Hog Island is Definitely the Place to Be

So many good things have happened at the Hog Island Audubon Camp in 2013 and it’s not over yet.

Front and center, of course, is the romantic drama of Steve and Rachel and their two chicks Mabel and Tory, watched by over a million and half viewers.

I'm ready to fledge
I’m ready to fledge

Who would have imagined so much suspense – our very own soap opera. See what’s happening at www.explore.org.

Underneath the site of the soap opera is where all the great things are happening. But where to start: campers, donors, volunteers, instructors, staff. You cannot have one without the other. Each is an integral part of the camp’s continued success.

Campers always smiling and learning

Sessions have averaged 94 percent capacity, with a number of returning campers. Dawn and Glenda were at camp when Steve Kress had just started his project with the puffins. To have a place in people’s hearts for so long is surely something to be treasured.

The Corvids (teens) eager to start camp.
The Corvids (teens) eager to start camp.

Scott Weidensaul directed a new session, The Arts of Birding, which had everyone raving about it.

Then, there were the two sessions with the Corvids (teen) campers – our future. To see their enthusiasm and wonder reassures us that in their hands the future is safe.

We have four more sessions coming up; check them out at www.hog.island.audubon.org

Donors are full of surprises

To say that FOHI donors are full of surprises is an understatement. Thanks to their generosity,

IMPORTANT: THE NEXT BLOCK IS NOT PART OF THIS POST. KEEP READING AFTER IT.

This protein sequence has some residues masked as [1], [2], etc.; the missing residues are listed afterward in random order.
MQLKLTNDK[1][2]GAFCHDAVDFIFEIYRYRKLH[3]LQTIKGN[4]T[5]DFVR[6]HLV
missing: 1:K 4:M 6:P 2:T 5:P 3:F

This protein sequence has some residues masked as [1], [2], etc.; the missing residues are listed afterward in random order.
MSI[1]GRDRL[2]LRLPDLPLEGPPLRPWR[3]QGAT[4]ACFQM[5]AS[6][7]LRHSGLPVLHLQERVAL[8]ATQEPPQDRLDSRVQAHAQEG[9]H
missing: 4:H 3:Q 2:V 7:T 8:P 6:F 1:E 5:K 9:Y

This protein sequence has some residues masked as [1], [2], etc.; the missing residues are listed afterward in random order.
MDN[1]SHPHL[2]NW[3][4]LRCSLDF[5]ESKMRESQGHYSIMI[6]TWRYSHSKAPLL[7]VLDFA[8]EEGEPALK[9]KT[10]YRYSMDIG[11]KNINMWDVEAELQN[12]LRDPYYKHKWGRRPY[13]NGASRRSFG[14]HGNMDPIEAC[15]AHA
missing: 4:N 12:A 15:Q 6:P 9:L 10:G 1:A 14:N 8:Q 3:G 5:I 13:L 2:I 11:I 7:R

We all love the new picnic tables.
We all love the new picnic tables.

the camp has 10 new picnic tables, a new walk-in fridge, a chest freezer, new dining room chairs, another new specimen cabinet, a completely revamped Bosun’s Locker, new power tools, new Water-Hog mats, new Adirondack chairs, new vacuum cleaners, new trail signs, desk fans for many of the rooms, a 7-passenger van, and various other items. In addition, FOHI was able to fulfill its annual pledge to the camp of $50,000 in June at Field Ornithology.

But the best is yet to come. An anonymous donor has promised $10,000 to FOHI by the end of the year for Fish House improvements, if we can match that amount. To date, we have $2,200 in matching funds. The funds will be used for a new overhead audio/visual system, lighting and fans, and possibly an exhibit of the past, present, and future of the camp.

Volunteers make it happen

Our volunteer team grows, with many repeaters. Their capacity to work and smile – even during the brutally hot weather is awe-inspiring.

Volunteers Eric and Stephanie can't wait to get to work!
Volunteers Eric and Stephanie can’t wait to get to work!

They work hard and play hard. With their generous gift of time and talent, we are able to achieve so much. Like campers they come back repeatedly. Catherine was a camper when Steve was only thinking about relocating puffins.Her time at camp radically changed her course of study. Today she is a university science professor and returned to camp as a volunteer with her spouse, Jim. So far this year, FOHIs have contributed more than 3,800 hours to the camp. They come from all over the country – near and far.